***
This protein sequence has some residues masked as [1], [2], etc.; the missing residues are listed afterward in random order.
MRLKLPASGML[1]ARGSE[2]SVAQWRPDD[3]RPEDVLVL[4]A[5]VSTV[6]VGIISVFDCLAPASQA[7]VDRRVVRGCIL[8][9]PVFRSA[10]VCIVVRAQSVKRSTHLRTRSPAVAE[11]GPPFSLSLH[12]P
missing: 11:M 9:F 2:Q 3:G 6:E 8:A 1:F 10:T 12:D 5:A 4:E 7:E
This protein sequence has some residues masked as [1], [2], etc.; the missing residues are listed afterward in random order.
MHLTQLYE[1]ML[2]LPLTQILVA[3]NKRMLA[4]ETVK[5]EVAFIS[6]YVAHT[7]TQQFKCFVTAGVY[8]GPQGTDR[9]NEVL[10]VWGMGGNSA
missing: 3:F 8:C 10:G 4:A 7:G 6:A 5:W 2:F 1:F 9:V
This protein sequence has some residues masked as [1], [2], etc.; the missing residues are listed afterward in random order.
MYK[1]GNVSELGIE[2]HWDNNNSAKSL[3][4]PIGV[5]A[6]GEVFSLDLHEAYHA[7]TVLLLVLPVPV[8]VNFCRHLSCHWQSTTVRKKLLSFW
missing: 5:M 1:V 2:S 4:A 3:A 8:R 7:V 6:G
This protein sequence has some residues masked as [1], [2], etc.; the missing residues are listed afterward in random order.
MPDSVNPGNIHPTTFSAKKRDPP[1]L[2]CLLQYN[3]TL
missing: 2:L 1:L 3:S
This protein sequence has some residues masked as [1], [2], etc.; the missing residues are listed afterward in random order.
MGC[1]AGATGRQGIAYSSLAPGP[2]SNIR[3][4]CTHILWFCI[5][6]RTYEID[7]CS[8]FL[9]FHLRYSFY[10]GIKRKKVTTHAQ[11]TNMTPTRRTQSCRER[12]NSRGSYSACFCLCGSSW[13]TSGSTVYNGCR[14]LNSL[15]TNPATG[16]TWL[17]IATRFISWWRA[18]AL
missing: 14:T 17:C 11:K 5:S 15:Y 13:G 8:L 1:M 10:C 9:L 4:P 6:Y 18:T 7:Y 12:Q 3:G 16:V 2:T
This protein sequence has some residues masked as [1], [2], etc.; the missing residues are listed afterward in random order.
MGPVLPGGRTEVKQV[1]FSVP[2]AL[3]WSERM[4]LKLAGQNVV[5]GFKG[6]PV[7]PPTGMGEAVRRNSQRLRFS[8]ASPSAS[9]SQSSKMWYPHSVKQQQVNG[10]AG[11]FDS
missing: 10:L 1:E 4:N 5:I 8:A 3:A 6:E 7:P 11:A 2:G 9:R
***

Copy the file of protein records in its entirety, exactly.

This protein sequence has some residues masked as [1], [2], etc.; the missing residues are listed afterward in random order.
MRLKLPASGML[1]ARGSE[2]SVAQWRPDD[3]RPEDVLVL[4]A[5]VSTV[6]VGIISVFDCLAPASQA[7]VDRRVVRGCIL[8][9]PVFRSA[10]VCIVVRAQSVKRSTHLRTRSPAVAE[11]GPPFSLSLH[12]P
missing: 11:M 9:F 2:Q 3:G 6:E 8:A 1:F 10:T 12:D 5:A 4:E 7:E
This protein sequence has some residues masked as [1], [2], etc.; the missing residues are listed afterward in random order.
MHLTQLYE[1]ML[2]LPLTQILVA[3]NKRMLA[4]ETVK[5]EVAFIS[6]YVAHT[7]TQQFKCFVTAGVY[8]GPQGTDR[9]NEVL[10]VWGMGGNSA
missing: 3:F 8:C 10:G 4:A 7:G 6:A 5:W 2:F 1:F 9:V
This protein sequence has some residues masked as [1], [2], etc.; the missing residues are listed afterward in random order.
MYK[1]GNVSELGIE[2]HWDNNNSAKSL[3][4]PIGV[5]A[6]GEVFSLDLHEAYHA[7]TVLLLVLPVPV[8]VNFCRHLSCHWQSTTVRKKLLSFW
missing: 5:M 1:V 2:S 4:A 3:A 8:R 7:V 6:G
This protein sequence has some residues masked as [1], [2], etc.; the missing residues are listed afterward in random order.
MPDSVNPGNIHPTTFSAKKRDPP[1]L[2]CLLQYN[3]TL
missing: 2:L 1:L 3:S
This protein sequence has some residues masked as [1], [2], etc.; the missing residues are listed afterward in random order.
MGC[1]AGATGRQGIAYSSLAPGP[2]SNIR[3][4]CTHILWFCI[5][6]RTYEID[7]CS[8]FL[9]FHLRYSFY[10]GIKRKKVTTHAQ[11]TNMTPTRRTQSCRER[12]NSRGSYSACFCLCGSSW[13]TSGSTVYNGCR[14]LNSL[15]TNPATG[16]TWL[17]IATRFISWWRA[18]AL
missing: 14:T 17:C 11:K 5:S 15:Y 13:G 8:L 1:M 10:C 9:L 4:P 6:Y 18:T 7:Y 12:Q 3:G 16:V 2:T
This protein sequence has some residues masked as [1], [2], etc.; the missing residues are listed afterward in random order.
MGPVLPGGRTEVKQV[1]FSVP[2]AL[3]WSERM[4]LKLAGQNVV[5]GFKG[6]PV[7]PPTGMGEAVRRNSQRLRFS[8]ASPSAS[9]SQSSKMWYPHSVKQQQVNG[10]AG[11]FDS
missing: 10:L 1:E 4:N 5:I 8:A 3:A 6:E 7:P 11:A 2:G 9:R